About the Book
Book: The Thief of Blackfriars Lane
Author: Michelle Griep
Genre: Christian historical
There’s Often a Fine Line Between a Criminal and a Saint
Constable Jackson Forge intends to make the world safer, or at least the streets of Victorian London. But that’s Kit Turner’s domain, a swindler who runs a crew that acquires money the old-fashioned way—conning the rich to give to the poor. When a local cab driver goes missing, Jackson is tasked with finding the man, and the only way to do that is by enlisting Kit’s help. If Jackson doesn’t find the cabby, he’ll be fired. If Kit doesn’t help Jackson, he’ll arrest her for thievery. Yet neither of them realize those are the least of their problems.
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In My Opinion
In The Thief of Blackfriars Lane, Michelle Griep takes readers to parts of Victorian-era London rarely read in books. From tunnels to police stations and everywhere in between, Griep immerse readers in her setting and brings them along for the ride.
And what a fun ride it is!! Kit is smart and determined but underneath the tough exterior lies a heart of gold. Jackson is also determined and focused but plays by the rules, which Kit snubs her nose at. When these two get together, there is plenty of clashing of wills, but with the witty banter in almost every situation, I couldn’t help but enjoy each and every scene.
Add in the mystery that kept me guessing and the romance that builds at just the right pace, and this is my favorite of Griep’s books yet.
I receive complimentary books from publishers, publicists, and/or authors, including NetGalley. I am not required to write positive reviews. The opinions I have expressed are my own. I am disclosing this in accordance with the Federal Trade Commission’s 16 CFR, Part 255.
About the Author
Michelle Griep’s been writing since she first discovered blank wall space and Crayolas. She is the Christy Award-winning author of historical romances: A Tale of Two Hearts, The Captured Bride, The Innkeeper’s Daughter, 12 Days at Bleakly Manor, The Captive Heart, Brentwood’s Ward, A Heart Deceived, and Gallimore, but also leaped the historical fence into the realm of contemporary with the zany romantic mystery Out of the Frying Pan. If you’d like to keep up with her escapades, find her at www.michellegriep.com or stalk her on Facebook, Twitter, and Pinterest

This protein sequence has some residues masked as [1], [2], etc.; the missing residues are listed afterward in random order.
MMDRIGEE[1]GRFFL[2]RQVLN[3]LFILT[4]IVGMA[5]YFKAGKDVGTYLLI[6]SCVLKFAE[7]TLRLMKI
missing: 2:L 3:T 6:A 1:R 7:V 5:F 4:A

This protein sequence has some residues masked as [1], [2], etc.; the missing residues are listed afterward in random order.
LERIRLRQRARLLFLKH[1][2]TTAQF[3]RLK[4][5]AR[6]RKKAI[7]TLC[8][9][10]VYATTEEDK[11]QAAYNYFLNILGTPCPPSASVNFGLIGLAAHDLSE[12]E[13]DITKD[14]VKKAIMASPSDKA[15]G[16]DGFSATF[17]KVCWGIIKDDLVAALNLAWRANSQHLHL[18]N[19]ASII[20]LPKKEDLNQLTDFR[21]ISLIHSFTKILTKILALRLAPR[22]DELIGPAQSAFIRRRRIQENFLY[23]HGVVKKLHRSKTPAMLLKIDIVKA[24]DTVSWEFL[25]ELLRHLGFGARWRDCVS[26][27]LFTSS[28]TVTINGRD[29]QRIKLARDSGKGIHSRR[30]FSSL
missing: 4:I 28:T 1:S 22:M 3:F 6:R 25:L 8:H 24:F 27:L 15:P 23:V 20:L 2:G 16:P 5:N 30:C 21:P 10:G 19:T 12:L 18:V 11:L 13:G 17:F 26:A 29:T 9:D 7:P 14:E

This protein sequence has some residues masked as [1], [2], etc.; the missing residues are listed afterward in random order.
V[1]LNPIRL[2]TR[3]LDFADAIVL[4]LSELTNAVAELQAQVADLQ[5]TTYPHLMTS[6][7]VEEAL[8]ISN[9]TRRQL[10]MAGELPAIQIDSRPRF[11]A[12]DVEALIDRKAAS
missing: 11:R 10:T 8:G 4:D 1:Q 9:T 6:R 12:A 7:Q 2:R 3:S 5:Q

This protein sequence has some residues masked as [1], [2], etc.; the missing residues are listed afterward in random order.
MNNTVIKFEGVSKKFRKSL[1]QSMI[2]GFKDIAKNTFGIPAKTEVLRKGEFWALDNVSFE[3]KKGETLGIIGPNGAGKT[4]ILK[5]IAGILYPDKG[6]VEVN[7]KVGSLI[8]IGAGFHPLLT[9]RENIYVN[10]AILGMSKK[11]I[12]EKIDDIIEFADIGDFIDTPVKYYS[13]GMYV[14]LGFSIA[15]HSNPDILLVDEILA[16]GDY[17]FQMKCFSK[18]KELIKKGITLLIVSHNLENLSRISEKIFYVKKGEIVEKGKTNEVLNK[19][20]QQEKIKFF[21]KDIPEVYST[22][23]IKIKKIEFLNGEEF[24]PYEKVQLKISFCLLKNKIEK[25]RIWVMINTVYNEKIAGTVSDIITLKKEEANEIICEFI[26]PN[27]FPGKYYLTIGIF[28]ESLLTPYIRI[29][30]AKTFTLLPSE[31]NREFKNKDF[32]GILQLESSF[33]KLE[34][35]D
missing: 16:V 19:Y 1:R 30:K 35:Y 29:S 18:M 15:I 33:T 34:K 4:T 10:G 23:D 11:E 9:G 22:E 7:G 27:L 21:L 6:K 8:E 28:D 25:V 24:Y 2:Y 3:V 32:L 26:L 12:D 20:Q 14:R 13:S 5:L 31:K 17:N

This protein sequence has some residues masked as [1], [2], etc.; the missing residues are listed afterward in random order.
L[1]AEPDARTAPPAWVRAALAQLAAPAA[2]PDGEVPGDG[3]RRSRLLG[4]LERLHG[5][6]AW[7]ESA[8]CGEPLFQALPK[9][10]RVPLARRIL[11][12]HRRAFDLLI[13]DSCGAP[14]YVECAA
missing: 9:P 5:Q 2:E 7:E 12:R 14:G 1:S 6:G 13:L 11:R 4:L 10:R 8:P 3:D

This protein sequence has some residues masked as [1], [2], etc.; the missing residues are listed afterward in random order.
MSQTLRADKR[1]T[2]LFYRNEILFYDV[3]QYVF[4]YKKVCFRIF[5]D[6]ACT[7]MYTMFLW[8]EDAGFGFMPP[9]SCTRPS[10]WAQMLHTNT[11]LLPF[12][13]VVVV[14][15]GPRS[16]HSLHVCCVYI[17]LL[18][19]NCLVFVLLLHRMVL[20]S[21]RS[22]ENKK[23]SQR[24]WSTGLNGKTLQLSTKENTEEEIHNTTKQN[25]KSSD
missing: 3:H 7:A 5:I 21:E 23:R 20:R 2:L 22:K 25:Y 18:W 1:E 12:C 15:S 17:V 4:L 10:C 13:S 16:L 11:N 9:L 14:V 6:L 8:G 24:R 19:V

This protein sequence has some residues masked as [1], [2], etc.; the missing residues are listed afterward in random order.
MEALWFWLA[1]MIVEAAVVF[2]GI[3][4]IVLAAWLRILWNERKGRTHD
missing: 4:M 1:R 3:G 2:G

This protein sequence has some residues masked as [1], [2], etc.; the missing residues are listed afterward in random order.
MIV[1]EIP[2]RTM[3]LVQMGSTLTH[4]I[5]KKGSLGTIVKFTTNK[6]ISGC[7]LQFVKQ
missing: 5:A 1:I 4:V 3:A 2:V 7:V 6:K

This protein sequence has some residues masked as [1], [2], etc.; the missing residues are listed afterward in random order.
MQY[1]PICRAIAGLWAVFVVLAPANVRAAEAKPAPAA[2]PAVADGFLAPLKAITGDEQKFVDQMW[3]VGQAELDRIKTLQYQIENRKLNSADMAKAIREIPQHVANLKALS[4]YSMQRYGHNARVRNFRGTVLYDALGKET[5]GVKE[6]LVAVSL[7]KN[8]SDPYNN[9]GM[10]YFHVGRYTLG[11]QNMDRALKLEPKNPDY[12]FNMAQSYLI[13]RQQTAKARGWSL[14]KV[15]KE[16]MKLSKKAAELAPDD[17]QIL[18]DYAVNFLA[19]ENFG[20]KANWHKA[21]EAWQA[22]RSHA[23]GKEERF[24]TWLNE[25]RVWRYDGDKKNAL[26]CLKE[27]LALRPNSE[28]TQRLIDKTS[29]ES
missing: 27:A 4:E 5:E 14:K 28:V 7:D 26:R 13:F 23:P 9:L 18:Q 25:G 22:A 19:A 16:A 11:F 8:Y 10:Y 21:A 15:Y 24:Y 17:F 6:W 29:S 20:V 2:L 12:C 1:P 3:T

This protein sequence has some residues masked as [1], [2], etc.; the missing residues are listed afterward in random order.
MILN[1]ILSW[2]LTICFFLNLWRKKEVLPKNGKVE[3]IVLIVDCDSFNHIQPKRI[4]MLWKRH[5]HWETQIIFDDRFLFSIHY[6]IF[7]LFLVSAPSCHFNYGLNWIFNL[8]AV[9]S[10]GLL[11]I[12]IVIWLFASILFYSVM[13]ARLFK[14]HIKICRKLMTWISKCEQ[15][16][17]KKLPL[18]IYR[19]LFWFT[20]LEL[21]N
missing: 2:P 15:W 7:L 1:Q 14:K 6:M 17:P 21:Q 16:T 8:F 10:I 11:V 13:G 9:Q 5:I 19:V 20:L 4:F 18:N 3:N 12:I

More from Michelle
Zootopia in Victorian London
I admit it. I like kid’s movies. You know, the animated sort that entertain both young and old alike. One of my favorites is Zootopia, a rollicking adventure about a bunny whose dream it is to be a police officer and make the streets of the big city safe for all animals. In fact, I loved it so much that I thought why not set it in Victorian London?
So I did.
And that’s what The Thief of Blackfriars Lane is all about, but that meant I had to do a little digging into the history of police force of the late 1800’s. Here’s what I learned…
The Metropolitan Police (founded in 1829 by Robert Peel) was composed mostly of young men, many of whom were recruited from rural areas. Few were from London, the philosophy being that they would thus be free from local patronage and influence.
It is a bit of an anomaly that hero Jackson Forge and his friend, Officer Baggett, carry a sidearm. Some did, but most relied on truncheons. It was up to the officer. Revolvers were usually only supplied after the death of a police officer by an armed criminal, at the discretion of the Divisional Officer, or if a constable requested to use one during night duty. In 1884, after the deaths of several police officers, the Home Office ordered nearly a thousand revolvers from Webley & Scott to be issued to branches of the London police. . .which is where I got the idea of a shipment of guns for the villain to attempt to steal.
Police detectives were recruited from within the ranks of existing uniformed officers. There were actually women on the force at the time, employed as police matrons. But these were behind-the-scenes workers, tasked with guarding women and children. If my heroine, Kit, were to be out in public, serving as Jackson’s assistant, she’d have to keep her job secret. The first female police officer wasn’t seen on the streets until 1919.
And so, armed with that information, I wrote the adventures of not a police bunny and a con artist fox, but of Jackson Forge, a fresh-faced constable, and his thorn in the side, swindler Kit Turner. Snatch up your own copy and enjoy a visit to Victorian London!
To celebrate her tour, Michelle is giving away the grand prize package of a $25 Amazon gift card and a copy of The Thief of Blackfriars Lane!!
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